It positively DWARFS any other franchise I know of in scale.

That is the true nature of Star Wars; the real culture it represents, and a point many are quick to make and summarily dismiss in favor of ripping the movies a new one, when it is in fact, the heart of the problem. (and it is here I disagree with the "Plinkett thesis", who also dismissed this problem with a wave of his hand).

George Lucas knew he had to make an appeal to fans of his old movies and inserted references to them all over the place. The pandering took precedence over any quality but the most superficial (CGI and choreography). Just think of how many superfluous elements were inserted into Episode II and III for the sake of either nostalgia or toy-inspiration. Go ahead and watch them again, and take a note every time you see something you've seen as a toy or part of a promotion, be it a scene, character, or object.
You'll see what I mean very quickly.

See, it's not that Lucas doesn't "get" fans. Oh, he understands them perfectly. And he knows how to piss them off; to manipulate them. Star Wars is an invincible marketing franchise at this point and Lucas knows it. He doesn't even have to try; that's why he green-lit remaking the PREQUELS in 3D.

And in retrospect, this is why these movies are so damned boring and unappealing to me; it has less to do with the detachment of nostalgia and dreaming of better years behind me (like I said in my previous post, I found Ep 1 BORING, not reviling or insulting) and more to do with how much extraneous crap is forced into the MOVIES solely for the sake of rampant merchandising.

To be honest, that realization makes me angry because it means I got played; exploited.
It's a positive affirmation that enjoying a series should mean nothing to me now, because otherwise, all I am is some puppet to an obscenely rich filmmaker pulling the strings. It makes me angry that I contributed to the problem because as I've seen from OTHER movies and franchises (Transformers, Twatlight, GI Joe, Fantastic Four, Smurfs, etc), it's mostly like going to get worse from here.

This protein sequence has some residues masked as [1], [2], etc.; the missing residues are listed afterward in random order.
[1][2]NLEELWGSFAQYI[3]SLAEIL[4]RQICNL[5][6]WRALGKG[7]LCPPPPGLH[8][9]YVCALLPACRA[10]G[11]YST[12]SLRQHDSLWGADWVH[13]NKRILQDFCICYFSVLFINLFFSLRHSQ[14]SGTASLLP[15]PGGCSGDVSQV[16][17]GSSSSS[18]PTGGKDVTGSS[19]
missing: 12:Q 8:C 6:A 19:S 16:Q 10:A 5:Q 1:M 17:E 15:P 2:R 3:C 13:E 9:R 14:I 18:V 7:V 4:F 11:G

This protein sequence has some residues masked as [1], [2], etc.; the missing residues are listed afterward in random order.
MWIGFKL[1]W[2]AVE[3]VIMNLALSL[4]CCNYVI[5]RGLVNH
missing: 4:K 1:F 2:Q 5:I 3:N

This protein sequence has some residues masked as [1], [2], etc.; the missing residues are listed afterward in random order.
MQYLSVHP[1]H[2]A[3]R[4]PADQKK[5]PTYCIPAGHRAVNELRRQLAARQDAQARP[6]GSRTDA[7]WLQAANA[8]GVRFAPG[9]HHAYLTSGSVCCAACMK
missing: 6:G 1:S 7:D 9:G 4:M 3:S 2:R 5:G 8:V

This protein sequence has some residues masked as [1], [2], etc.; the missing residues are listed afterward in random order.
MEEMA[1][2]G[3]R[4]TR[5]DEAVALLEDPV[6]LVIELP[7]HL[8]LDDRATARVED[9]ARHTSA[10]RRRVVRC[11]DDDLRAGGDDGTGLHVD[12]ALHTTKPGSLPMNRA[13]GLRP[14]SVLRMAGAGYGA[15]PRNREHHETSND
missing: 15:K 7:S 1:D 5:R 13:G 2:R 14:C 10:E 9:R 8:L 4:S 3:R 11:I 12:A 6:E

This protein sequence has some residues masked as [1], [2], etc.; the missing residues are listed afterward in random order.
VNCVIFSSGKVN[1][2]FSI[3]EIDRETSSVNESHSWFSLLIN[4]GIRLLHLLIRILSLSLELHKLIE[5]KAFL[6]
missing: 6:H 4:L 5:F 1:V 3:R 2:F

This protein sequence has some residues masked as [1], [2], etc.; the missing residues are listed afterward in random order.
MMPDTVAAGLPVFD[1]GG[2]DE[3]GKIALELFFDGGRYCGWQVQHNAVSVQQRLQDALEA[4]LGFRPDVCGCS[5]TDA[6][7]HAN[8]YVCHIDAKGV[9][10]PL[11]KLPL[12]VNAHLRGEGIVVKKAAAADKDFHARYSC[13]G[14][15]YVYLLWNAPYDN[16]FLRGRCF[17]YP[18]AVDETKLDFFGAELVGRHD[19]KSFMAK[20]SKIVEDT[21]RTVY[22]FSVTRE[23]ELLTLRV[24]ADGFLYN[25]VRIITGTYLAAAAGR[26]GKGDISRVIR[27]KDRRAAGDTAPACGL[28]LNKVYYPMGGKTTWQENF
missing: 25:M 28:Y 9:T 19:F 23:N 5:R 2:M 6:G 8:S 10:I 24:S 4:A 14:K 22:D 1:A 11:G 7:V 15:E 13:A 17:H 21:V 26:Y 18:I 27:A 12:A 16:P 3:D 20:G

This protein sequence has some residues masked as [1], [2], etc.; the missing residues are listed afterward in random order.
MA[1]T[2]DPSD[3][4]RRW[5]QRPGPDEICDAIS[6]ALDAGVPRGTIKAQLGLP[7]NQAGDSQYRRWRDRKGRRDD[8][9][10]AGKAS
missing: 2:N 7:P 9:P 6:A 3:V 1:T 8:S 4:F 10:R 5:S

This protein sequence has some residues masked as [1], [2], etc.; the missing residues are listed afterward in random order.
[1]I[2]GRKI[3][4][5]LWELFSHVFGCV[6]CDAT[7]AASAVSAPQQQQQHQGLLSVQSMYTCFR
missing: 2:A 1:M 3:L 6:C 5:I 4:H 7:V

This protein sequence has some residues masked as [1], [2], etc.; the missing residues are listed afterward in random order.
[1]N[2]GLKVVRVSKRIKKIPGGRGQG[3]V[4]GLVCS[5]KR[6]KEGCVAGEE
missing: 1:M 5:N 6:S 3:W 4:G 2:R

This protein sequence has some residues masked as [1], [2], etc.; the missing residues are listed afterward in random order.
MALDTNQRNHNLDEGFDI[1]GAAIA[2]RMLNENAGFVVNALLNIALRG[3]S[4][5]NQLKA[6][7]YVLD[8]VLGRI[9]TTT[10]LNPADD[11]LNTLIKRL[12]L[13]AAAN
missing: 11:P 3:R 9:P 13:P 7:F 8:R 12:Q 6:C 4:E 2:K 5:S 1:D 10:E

Franchising potential alone should not excuse a movie for sucking, but it's going to get them green-lit anyway, and Star Wars lead the charge.

Me personally, as much as I dislike the Star Wars prequels, I was more then happy to simply ignore them and pretend that they don't exist like most bad sequels. However, what really gets under my skin, are the special editions of the original trilogy (episodes IV, V and VI) It's bad enough that a movie that already was good to be completely ruined but it's even worse that the unedited versions aren't even for sale.

I agree. The prequel Star Wars movies actually do get progressively worse. Episode III being the very bottom of the barrel. Episode I had some good moments when you take out Jar-jar, Skywalker, pod racing, and the Gungans. The Jedi stuff wasn't all that bad and the lightsaber fight with Darth Maul was amazing. However, Episode III was deplorable. It was written in a week, and it shows.

Also, Yoda should never bounce around like a beach ball. That is just all Mighty Mouse antics right there.

I would argue that the prequel trilogy just isn't that great from any stand point. In fact, I would argue, that acting in the star wars movies is just a bit not that great anyway. What really pisses me off about George Lucas is that he continues to change the first three films and makes the theatrical release inaccessible. Short of pirating copies that people have brought over from VHS into the digital world, one cannot find a theatrical cut of the film. Frankly, I don't care that Lucas doesn't like the theatrical cut, I want the cut of the films I grew up with and love. Han shot first, Jabba the Hut doesn't show up until the 3rd film, and Vader definitely doesn't scream "Nooo" when he sees Luke getting attacked with force lightning.

This gave me perspective Bob. Thanks.

Movie Bob, its been 13 years.. trust me we know by now that Star Wars Episode 1 and 2 aren't bad. The problem is that they are whole heartedly mediocre. This is Starwars for godsake. Mediocre and Star Wars do not belong together. Stupid plot, annoying comic relief, shoveled in unconvincing romance, & not much of interest happens. I said it before but I think everyone would be better off by skipping the first 2 episodes and going straight to Episode 3, which actually feels like a Star Wars movie.

There was a good parody recently that highlights some flaws: